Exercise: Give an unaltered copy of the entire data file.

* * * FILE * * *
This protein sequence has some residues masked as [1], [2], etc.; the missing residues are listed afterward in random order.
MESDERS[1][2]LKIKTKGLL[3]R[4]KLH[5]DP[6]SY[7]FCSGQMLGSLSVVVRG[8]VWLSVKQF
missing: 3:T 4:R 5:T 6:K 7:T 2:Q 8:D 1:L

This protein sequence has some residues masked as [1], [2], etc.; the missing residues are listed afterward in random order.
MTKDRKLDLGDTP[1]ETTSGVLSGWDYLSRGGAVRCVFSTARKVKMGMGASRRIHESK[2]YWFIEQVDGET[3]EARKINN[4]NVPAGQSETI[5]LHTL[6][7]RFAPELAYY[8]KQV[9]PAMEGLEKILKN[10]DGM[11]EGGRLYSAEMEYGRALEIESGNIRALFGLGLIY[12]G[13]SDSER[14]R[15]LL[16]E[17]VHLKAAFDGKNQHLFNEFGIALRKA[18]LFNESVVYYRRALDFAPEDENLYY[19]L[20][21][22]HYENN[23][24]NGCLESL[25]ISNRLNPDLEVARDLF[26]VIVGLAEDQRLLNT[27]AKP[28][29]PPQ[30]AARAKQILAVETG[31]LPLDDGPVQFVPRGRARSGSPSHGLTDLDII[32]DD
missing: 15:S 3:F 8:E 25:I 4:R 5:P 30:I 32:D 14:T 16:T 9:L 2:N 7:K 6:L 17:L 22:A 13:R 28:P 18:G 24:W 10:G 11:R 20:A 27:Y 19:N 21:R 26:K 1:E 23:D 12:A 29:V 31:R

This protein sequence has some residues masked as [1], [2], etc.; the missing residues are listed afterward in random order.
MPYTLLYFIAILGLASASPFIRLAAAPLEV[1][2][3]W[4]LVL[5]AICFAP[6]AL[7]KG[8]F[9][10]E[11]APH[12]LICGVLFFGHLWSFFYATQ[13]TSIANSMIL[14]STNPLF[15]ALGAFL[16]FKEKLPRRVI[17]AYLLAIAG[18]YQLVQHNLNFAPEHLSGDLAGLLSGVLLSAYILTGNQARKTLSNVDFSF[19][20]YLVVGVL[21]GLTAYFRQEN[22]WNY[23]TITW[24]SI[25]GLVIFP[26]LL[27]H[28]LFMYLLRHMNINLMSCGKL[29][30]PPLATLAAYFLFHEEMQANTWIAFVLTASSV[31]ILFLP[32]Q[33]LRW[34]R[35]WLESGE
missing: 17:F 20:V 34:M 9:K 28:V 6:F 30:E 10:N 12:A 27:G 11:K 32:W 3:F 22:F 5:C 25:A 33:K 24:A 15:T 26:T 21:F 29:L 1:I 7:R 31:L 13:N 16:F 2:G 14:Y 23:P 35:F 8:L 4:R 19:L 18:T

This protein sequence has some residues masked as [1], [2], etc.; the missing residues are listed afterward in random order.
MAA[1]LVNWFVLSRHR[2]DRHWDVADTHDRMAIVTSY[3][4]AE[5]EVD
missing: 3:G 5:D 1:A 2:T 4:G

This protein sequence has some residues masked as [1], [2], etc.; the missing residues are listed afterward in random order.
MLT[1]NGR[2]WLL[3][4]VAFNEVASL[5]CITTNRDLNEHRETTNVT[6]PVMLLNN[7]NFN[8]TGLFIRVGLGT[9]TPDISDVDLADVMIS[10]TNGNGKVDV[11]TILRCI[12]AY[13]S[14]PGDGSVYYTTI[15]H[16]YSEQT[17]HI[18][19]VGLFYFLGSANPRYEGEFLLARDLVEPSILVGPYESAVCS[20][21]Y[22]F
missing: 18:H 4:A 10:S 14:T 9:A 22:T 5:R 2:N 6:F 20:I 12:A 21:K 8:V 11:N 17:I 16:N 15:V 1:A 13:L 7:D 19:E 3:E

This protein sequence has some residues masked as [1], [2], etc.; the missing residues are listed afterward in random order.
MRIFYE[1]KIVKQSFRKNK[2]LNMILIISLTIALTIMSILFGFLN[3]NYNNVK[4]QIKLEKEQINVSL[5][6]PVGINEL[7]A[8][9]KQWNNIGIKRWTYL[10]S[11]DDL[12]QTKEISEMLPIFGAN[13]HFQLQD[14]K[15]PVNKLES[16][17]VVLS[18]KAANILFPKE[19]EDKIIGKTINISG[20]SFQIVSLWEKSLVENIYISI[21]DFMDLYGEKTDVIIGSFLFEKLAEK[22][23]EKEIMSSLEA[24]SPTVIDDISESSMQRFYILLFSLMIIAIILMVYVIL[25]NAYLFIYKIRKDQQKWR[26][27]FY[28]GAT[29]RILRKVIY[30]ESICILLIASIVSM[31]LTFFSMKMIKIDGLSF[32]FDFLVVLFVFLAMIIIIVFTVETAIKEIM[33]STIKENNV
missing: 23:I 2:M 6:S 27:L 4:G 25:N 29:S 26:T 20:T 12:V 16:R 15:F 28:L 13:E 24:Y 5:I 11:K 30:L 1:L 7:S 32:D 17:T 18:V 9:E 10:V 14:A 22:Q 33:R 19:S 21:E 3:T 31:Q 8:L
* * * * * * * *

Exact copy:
This protein sequence has some residues masked as [1], [2], etc.; the missing residues are listed afterward in random order.
MESDERS[1][2]LKIKTKGLL[3]R[4]KLH[5]DP[6]SY[7]FCSGQMLGSLSVVVRG[8]VWLSVKQF
missing: 3:T 4:R 5:T 6:K 7:T 2:Q 8:D 1:L

This protein sequence has some residues masked as [1], [2], etc.; the missing residues are listed afterward in random order.
MTKDRKLDLGDTP[1]ETTSGVLSGWDYLSRGGAVRCVFSTARKVKMGMGASRRIHESK[2]YWFIEQVDGET[3]EARKINN[4]NVPAGQSETI[5]LHTL[6][7]RFAPELAYY[8]KQV[9]PAMEGLEKILKN[10]DGM[11]EGGRLYSAEMEYGRALEIESGNIRALFGLGLIY[12]G[13]SDSER[14]R[15]LL[16]E[17]VHLKAAFDGKNQHLFNEFGIALRKA[18]LFNESVVYYRRALDFAPEDENLYY[19]L[20][21][22]HYENN[23][24]NGCLESL[25]ISNRLNPDLEVARDLF[26]VIVGLAEDQRLLNT[27]AKP[28][29]PPQ[30]AARAKQILAVETG[31]LPLDDGPVQFVPRGRARSGSPSHGLTDLDII[32]DD
missing: 15:S 3:F 8:E 25:I 4:R 5:P 30:I 32:D 14:T 16:T 9:L 2:N 7:K 6:L 17:L 22:A 13:R 28:P 18:G 24:W 10:G 11:R 20:A 27:Y 19:N 21:R 26:K 1:E 23:D 12:A 29:V 31:R

This protein sequence has some residues masked as [1], [2], etc.; the missing residues are listed afterward in random order.
MPYTLLYFIAILGLASASPFIRLAAAPLEV[1][2][3]W[4]LVL[5]AICFAP[6]AL[7]KG[8]F[9][10]E[11]APH[12]LICGVLFFGHLWSFFYATQ[13]TSIANSMIL[14]STNPLF[15]ALGAFL[16]FKEKLPRRVI[17]AYLLAIAG[18]YQLVQHNLNFAPEHLSGDLAGLLSGVLLSAYILTGNQARKTLSNVDFSF[19][20]YLVVGVL[21]GLTAYFRQEN[22]WNY[23]TITW[24]SI[25]GLVIFP[26]LL[27]H[28]LFMYLLRHMNINLMSCGKL[29][30]PPLATLAAYFLFHEEMQANTWIAFVLTASSV[31]ILFLP[32]Q[33]LRW[34]R[35]WLESGE
missing: 17:F 20:V 34:M 9:K 28:V 6:F 30:E 10:N 12:A 27:G 11:K 32:W 3:F 22:F 5:C 25:A 33:K 24:A 15:T 26:T 21:F 29:L 1:I 7:R 31:L 13:N 16:F 2:G 14:Y 23:P 35:F 8:L 4:R 19:L 18:T

This protein sequence has some residues masked as [1], [2], etc.; the missing residues are listed afterward in random order.
MAA[1]LVNWFVLSRHR[2]DRHWDVADTHDRMAIVTSY[3][4]AE[5]EVD
missing: 3:G 5:D 1:A 2:T 4:G

This protein sequence has some residues masked as [1], [2], etc.; the missing residues are listed afterward in random order.
MLT[1]NGR[2]WLL[3][4]VAFNEVASL[5]CITTNRDLNEHRETTNVT[6]PVMLLNN[7]NFN[8]TGLFIRVGLGT[9]TPDISDVDLADVMIS[10]TNGNGKVDV[11]TILRCI[12]AY[13]S[14]PGDGSVYYTTI[15]H[16]YSEQT[17]HI[18][19]VGLFYFLGSANPRYEGEFLLARDLVEPSILVGPYESAVCS[20][21]Y[22]F
missing: 18:H 4:A 10:S 14:T 9:A 22:T 5:R 2:N 6:F 20:I 12:A 21:K 8:V 11:N 17:I 16:N 15:V 1:A 13:L 7:D 19:E 3:E

This protein sequence has some residues masked as [1], [2], etc.; the missing residues are listed afterward in random order.
MRIFYE[1]KIVKQSFRKNK[2]LNMILIISLTIALTIMSILFGFLN[3]NYNNVK[4]QIKLEKEQINVSL[5][6]PVGINEL[7]A[8][9]KQWNNIGIKRWTYL[10]S[11]DDL[12]QTKEISEMLPIFGAN[13]HFQLQD[14]K[15]PVNKLES[16][17]VVLS[18]KAANILFPKE[19]EDKIIGKTINISG[20]SFQIVSLWEKSLVENIYISI[21]DFMDLYGEKTDVIIGSFLFEKLAEK[22][23]EKEIMSSLEA[24]SPTVIDDISESSMQRFYILLFSLMIIAIILMVYVIL[25]NAYLFIYKIRKDQQKWR[26][27]FY[28]GAT[29]RILRKVIY[30]ESICILLIASIVSM[31]LTFFSMKMIKIDGLSF[32]FDFLVVLFVFLAMIIIIVFTVETAIKEIM[33]STIKENNV
missing: 23:I 2:M 6:S 27:L 4:G 25:N 29:S 26:T 20:T 12:V 16:R 15:F 28:L 13:E 24:Y 5:I 11:K 30:L 1:L 7:S 32:D 17:T 18:V 9:E 10:V 14:A 22:Q 33:R 19:S 21:E 3:T 31:Q 8:L